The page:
derisive term originally applied to certain 18th-century women with pronounced literary interests. During the 1750s, Elizabeth Vesey held evening parties, at which the entertainment consisted of conversation on literary subjects. Eminent men of the day were invited to contribute to these conversations. Hannah More
, Elizabeth Montagu
, and Elizabeth Carter
, among others, continued this tradition. Boswell, in his Life of Dr. Johnson,
states that these "bluestocking clubs" were so named because of Benjamin Stillingfleet, who attended in unconventional blue worsted stockings rather than the customary black silk stockings. In time the name bluestocking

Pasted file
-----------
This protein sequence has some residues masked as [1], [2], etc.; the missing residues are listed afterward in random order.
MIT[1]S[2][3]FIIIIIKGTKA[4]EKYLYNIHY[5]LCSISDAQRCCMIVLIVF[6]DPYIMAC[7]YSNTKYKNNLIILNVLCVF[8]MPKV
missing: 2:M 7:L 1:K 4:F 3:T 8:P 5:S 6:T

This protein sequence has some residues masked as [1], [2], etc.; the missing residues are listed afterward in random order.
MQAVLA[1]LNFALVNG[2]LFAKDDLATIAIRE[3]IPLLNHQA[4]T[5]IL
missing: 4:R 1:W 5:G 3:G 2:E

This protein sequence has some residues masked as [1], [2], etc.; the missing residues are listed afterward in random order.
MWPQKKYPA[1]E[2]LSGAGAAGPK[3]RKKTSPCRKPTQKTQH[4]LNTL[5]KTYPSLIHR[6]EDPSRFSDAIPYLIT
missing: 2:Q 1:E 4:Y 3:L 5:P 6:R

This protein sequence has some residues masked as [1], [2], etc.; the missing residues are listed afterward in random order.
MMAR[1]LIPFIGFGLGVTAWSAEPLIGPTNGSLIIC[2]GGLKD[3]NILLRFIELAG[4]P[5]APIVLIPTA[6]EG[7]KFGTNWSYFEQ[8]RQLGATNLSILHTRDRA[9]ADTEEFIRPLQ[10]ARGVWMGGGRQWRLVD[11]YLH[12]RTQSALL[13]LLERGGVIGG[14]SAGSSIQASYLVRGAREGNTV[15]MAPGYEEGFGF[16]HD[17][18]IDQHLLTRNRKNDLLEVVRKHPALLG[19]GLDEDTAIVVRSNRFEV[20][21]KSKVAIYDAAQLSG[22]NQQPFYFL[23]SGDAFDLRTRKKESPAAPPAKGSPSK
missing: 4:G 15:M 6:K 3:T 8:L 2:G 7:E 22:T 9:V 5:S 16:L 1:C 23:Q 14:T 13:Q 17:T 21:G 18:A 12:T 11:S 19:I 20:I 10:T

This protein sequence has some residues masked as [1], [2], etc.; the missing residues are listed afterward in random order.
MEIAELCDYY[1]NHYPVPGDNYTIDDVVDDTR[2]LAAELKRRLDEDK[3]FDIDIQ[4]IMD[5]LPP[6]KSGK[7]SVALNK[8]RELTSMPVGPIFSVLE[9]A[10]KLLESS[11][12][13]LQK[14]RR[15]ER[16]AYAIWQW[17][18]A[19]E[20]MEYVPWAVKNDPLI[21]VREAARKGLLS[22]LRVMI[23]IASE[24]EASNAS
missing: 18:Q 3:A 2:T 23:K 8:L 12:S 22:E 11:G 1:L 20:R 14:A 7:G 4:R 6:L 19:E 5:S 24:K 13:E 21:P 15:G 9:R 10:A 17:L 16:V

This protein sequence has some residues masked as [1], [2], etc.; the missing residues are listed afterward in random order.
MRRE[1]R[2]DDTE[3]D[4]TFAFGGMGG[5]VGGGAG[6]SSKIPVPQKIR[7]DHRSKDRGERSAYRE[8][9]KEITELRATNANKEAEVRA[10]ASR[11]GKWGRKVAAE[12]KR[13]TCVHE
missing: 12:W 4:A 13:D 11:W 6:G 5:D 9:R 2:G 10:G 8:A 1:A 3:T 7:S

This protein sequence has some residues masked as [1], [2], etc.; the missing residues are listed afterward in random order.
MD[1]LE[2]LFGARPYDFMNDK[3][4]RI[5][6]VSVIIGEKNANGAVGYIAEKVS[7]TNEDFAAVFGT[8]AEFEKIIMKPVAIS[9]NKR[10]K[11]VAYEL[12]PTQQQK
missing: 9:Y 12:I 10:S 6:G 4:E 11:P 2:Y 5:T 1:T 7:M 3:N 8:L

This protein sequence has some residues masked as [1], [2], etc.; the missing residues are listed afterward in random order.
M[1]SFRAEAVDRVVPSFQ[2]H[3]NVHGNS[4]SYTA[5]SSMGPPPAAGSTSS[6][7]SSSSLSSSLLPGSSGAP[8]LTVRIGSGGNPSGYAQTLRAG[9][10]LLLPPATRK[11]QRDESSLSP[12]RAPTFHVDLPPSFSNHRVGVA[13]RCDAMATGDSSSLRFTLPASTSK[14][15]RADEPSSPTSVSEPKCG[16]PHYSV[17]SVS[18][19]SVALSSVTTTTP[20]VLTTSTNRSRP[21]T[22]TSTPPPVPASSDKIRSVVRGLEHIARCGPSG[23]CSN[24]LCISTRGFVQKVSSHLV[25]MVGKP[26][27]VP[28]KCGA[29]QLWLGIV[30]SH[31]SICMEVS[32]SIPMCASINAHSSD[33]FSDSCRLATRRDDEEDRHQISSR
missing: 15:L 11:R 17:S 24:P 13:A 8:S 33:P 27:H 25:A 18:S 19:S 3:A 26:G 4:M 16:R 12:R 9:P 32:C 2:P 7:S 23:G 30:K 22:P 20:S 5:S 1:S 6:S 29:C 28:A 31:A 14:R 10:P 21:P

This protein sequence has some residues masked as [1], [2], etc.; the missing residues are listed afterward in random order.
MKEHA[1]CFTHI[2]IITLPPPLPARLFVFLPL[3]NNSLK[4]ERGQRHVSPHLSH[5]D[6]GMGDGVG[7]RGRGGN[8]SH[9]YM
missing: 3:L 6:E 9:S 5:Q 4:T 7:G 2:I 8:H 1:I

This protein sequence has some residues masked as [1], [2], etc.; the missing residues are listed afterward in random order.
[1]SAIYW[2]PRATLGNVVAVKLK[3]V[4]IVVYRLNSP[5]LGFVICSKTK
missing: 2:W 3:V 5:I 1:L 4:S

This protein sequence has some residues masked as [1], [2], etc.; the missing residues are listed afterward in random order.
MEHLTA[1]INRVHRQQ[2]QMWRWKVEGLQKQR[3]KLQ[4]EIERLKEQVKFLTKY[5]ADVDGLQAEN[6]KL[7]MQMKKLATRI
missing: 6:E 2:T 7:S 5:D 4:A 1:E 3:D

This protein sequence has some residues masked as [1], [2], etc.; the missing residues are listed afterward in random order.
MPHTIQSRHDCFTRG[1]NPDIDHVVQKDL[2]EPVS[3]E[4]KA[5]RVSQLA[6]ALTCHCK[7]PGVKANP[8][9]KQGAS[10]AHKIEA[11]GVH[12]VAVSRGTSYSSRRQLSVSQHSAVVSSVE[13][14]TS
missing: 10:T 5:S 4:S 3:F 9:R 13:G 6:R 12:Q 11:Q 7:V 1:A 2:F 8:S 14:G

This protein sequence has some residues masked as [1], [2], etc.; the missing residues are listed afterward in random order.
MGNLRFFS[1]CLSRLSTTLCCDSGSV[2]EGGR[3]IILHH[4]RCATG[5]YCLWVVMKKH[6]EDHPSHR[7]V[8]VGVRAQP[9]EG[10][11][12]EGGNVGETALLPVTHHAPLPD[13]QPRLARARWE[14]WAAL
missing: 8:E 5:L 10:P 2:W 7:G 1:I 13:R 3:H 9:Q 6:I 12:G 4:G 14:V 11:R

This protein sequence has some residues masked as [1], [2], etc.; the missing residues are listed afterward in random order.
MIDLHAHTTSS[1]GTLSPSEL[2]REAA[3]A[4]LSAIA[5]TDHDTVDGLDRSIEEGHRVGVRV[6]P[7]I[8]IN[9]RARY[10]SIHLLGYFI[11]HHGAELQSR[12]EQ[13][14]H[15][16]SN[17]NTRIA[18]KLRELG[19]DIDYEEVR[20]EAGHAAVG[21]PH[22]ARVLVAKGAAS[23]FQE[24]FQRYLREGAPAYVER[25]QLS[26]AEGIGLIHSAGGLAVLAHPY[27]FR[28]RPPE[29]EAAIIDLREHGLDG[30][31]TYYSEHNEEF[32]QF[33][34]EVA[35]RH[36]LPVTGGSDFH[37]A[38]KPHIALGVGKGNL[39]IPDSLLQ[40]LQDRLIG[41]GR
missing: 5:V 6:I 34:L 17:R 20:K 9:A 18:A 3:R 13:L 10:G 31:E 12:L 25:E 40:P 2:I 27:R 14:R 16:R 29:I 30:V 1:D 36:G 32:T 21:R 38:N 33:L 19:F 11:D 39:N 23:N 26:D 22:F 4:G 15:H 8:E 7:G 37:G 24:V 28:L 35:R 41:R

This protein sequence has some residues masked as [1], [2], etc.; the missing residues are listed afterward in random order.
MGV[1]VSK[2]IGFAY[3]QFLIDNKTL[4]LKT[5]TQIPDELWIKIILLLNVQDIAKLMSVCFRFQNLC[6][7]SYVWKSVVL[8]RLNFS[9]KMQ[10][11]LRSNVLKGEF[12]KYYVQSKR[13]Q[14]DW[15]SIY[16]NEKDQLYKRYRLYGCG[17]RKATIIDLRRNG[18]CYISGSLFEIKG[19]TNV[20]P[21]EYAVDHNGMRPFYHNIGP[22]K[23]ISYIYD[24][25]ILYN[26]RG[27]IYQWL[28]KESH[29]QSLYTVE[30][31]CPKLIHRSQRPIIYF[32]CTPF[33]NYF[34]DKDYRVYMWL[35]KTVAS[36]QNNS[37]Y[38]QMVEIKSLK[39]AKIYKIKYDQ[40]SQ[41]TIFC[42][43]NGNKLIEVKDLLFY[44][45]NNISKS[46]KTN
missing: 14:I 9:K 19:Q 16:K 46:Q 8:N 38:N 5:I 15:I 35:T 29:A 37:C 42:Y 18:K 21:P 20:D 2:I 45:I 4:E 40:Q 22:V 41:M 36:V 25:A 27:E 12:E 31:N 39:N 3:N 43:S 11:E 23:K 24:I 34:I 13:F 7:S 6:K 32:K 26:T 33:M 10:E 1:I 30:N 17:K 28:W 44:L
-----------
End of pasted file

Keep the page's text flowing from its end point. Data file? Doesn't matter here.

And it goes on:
was applied solely to women of pedantic literary tastes.
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